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Small Businesses Support 'All of the Above' Energy Policy That Balances Public Land Protection

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The Grand Canyon State, the Silver State, the Land of Enchantment and Colorful Colorado are all very different, as their state nicknames show. But they also have something in common: they describe a region of the American Southwest featuring some of the most stunning natural assets our nation has to offer. And according to opinion polling released May 15, small business owners in all four states strongly believe the preservation of those assets is essential to their financial success and that of local economies. Furthermore, a majority of them would find the president's "all of the above" energy policy all the more appealing if it ensures protection of those public lands.

The poll, commissioned by Small Business Majority, revealed the important role public lands often play in small business owners' decisions to open businesses in Arizona, Nevada, New Mexico and Colorado. Nearly half said that when choosing where to live and own a business, access to outdoor opportunities provided by parks and public lands was a large factor. That's a huge deal. Of all the reasons for someone to start a business -- affordable rent, an area well-known for talent -- it says a lot that half of them attribute the reason to public lands. And similarly, four in 10 owners believe their state's national parks, forests, monuments and wildlife habitats are not only an essential part of the outdoor culture and quality of life there, but also one of the reasons they do business there.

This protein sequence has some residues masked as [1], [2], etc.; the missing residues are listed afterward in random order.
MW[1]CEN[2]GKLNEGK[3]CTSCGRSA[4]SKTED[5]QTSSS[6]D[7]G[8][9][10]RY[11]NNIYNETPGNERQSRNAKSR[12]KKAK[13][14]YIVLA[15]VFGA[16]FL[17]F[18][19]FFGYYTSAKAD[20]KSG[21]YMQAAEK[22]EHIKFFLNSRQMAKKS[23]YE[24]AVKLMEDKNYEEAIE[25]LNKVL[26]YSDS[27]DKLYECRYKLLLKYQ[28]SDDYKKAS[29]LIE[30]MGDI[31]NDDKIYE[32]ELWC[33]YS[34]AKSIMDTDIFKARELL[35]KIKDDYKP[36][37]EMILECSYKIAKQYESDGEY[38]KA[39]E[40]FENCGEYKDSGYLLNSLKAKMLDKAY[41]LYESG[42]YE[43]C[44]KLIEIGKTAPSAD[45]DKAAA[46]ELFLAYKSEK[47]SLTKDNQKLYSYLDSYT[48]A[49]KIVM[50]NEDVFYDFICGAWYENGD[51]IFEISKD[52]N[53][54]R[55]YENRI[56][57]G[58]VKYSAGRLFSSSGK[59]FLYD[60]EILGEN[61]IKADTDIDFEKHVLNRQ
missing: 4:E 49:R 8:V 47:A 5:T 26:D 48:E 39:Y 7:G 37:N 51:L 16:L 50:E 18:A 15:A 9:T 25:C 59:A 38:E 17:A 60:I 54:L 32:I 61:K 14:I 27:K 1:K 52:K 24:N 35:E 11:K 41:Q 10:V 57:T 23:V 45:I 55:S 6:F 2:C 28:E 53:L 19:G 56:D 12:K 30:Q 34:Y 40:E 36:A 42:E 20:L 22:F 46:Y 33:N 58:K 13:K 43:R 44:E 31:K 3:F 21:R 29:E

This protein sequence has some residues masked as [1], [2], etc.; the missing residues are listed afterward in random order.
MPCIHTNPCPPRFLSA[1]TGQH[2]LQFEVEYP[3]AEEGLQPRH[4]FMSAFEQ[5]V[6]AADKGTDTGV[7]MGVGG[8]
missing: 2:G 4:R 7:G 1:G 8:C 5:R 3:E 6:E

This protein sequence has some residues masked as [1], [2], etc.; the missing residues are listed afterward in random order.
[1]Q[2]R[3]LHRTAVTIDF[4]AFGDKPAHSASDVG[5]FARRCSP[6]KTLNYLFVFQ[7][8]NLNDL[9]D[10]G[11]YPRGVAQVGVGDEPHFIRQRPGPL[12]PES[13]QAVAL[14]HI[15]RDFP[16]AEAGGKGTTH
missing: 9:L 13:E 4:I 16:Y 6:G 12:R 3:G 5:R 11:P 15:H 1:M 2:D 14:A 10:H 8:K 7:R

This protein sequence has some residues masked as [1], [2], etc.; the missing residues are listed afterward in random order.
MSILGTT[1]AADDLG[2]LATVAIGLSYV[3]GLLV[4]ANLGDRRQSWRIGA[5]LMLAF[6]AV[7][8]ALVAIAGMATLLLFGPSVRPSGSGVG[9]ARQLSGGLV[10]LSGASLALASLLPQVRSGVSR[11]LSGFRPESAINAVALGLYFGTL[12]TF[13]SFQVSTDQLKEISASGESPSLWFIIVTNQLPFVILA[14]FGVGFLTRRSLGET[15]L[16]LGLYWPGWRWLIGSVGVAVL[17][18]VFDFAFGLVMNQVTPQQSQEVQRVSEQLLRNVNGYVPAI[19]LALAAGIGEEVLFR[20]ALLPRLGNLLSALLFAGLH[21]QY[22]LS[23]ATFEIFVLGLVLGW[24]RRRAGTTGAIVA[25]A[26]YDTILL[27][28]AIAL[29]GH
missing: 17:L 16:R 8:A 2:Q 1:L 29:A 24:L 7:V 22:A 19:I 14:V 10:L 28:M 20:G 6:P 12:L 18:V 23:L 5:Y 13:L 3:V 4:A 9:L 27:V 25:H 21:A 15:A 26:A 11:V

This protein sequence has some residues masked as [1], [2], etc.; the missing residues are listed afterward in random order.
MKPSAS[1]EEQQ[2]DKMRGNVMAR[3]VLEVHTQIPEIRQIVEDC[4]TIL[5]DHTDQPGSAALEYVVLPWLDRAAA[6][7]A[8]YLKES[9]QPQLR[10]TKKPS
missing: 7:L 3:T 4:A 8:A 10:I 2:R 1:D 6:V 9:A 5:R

It's evident these entrepreneurs have seen firsthand that protecting public lands can bring business to their states. And keep in mind, this wasn't just a poll of owners whose income is related to outdoor activities. In fact, only 11 percent report their revenue is tied to open space in some way, such as selling outdoor equipment, offering bike tours or even just owning a business near a touristy outdoor area.

Small business owners were quick to indicate that as additional energy sources are developed in their areas, they'd like to see steps taken to protect nearby public lands. A broad three quarters support the president's all of the above energy strategy, which promotes development of various energy sources including solar, wind, natural gas and more. But this policy becomes even more attractive to them if it takes steps to ensure some areas remain accessible to visitors and free of development. Owners are more than two times more likely (than less) to support an all of the above strategy that takes that extra step.

With so many entrepreneurs saying monuments, national parks and the like are important to them and to their local economies, it's not surprising four in five owners believe we can protect land and water, maintain a strong economy and create local jobs all at once. In addition, they're more likely to believe protecting these assets has a positive impact on their state's ability to attract and retain entrepreneurs, new businesses and high quality workers.

Taking smart steps to preserve natural assets is good for business, plain and simple, according to these job creators. And it's important legislators listen to what they have to say. They're the backbone of our economy and now is as good a time as any to help them, considering the current economic climate.

John Arensmeyer is the founder and CEO of Small Business Majority